FIG. 5 is a cross-section view of the catheter of FIG. 1 taken along line 5-5 as indicated in FIG. 4.

FIG. 6 is an isometric view of the distal view end of the catheter of FIG. 1 in a first configuration.

FIG. 7 is a distal plan view of the distal end of the catheter of FIG. 1 in the configuration of FIG. 6.

FIG. 8 is a distal plan view of the distal end of the catheter of FIG. 1 in a second configuration.

FIG. 9 is a distal plan view of the distal end of the catheter of FIG. 1 in a third configuration.

FIG. 10 is a side elevation view of the distal end of the catheter of FIG. 1 from the direction indicated in FIG. 9.

FIG. 11 is side elevation view of the distal end of the catheter of FIG. 1 from the direction indicated in FIG. 9.

FIG. 12 is an exploded view of the control handle of the catheter assembly of FIG. 1.

FIG. 13 is an exploded view of a portion of the control handle of the catheter assembly of FIG. 1.

FIG. 14 is a cross-section view of the control handle of the catheter assembly of FIG. 1 taken along line 14-14 as indicated in FIG. 1.

FIG. 15 is a bottom plane view of the control handle of the catheter assembly of FIG. 1 with the bottom cover removed.

FIG. 16A is an isometric view of the distal end of the catheter in a first actuation status correlative to the actuation status of the control handle as depicted in FIG. 16B.

FIG. 16B is top plan view of the control handle of the catheter assembly of FIG. 1 with the top cover and mechanism cover removed, and shown in a first actuation status correlative to the actuation status of the catheter as depicted in FIG. 16A.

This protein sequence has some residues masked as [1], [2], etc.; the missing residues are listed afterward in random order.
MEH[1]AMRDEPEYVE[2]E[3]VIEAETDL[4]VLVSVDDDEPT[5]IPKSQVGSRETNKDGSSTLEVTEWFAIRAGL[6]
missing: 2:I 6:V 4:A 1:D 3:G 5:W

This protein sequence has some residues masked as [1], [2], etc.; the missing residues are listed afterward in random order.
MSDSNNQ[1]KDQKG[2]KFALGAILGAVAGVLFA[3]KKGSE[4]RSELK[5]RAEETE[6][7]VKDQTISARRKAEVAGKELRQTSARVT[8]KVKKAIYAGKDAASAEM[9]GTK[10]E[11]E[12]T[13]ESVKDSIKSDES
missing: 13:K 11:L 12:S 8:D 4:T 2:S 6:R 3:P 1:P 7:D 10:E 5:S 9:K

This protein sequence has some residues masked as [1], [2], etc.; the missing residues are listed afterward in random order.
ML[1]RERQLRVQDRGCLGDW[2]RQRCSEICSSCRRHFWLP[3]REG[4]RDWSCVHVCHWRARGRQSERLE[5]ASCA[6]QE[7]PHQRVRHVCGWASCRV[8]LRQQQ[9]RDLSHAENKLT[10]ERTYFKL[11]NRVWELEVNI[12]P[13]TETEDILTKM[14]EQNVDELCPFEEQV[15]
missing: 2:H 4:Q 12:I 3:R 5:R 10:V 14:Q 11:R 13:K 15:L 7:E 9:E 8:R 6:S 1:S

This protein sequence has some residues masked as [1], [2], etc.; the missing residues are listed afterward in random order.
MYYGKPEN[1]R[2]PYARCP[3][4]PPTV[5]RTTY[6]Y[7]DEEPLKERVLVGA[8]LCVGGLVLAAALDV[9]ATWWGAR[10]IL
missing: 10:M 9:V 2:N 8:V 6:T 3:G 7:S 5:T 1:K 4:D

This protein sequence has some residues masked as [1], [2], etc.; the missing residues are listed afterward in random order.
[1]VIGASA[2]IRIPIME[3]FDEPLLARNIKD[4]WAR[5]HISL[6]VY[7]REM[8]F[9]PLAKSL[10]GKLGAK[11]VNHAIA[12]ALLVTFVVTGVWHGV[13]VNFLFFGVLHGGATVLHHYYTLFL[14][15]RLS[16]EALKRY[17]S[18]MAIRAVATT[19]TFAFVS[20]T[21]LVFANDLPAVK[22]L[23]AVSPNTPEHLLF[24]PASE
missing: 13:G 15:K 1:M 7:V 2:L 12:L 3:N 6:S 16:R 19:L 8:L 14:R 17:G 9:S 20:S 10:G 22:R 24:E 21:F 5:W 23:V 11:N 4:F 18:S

FIG. 17A is an isometric view of the distal end of the catheter of FIG. 1 in a second actuation status correlative to the actuation status of the control handle as depicted in FIG. 17B.

FIG. 17B is top plan view of the control handle of the catheter assembly of FIG. 1 with the top cover and mechanism cover removed, in a second actuation status correlative to the actuation status of the catheter as depicted in FIG. 17A.

FIG. 18A is an isometric view of the distal end of the catheter of FIG. 1 in a third actuation status correlative to the actuation status of the control handle as depicted in FIG. 18B.

FIG. 18B is top plan view of the control handle of the catheter assembly of FIG. 1 with the top cover and mechanism cover removed, in a third actuation status correlative to the actuation status of the catheter as depicted in FIG. 18A.

FIG. 19A is an isometric view of the distal end of an alternate embodiment of a catheter according to the present invention in a first actuation status correlative to the actuation status of the control handle as depicted in FIG. 19B.

FIG. 19B is top plan view of the control handle of the type used in the catheter assembly of FIG. 1 with the top cover and mechanism cover removed, in a first actuation status correlative to the actuation status of the catheter as depicted in FIG. 19A.

FIG. 20A is an isometric view of the distal end of the catheter of FIG. 19A in a second actuation status correlative to the actuation status of the control handle as depicted in FIG. 20B.

FIG. 20B is top plan view of the control handle of the type used in the catheter assembly of FIG. 1 with the top cover and mechanism cover removed, in a second actuation status correlative to the actuation status of the catheter as depicted in FIG. 20A.

FIG. 21A is an isometric view of the distal end of the catheter of FIG. 19A in a third actuation status correlative to the actuation status of the control handle as depicted in FIG. 21B.

FIG. 21B is top plan view of the control handle of the type used in the catheter assembly of FIG. 1 with the top cover and mechanism cover removed, in a third actuation status correlative to the actuation status of the catheter as depicted in FIG. 21A.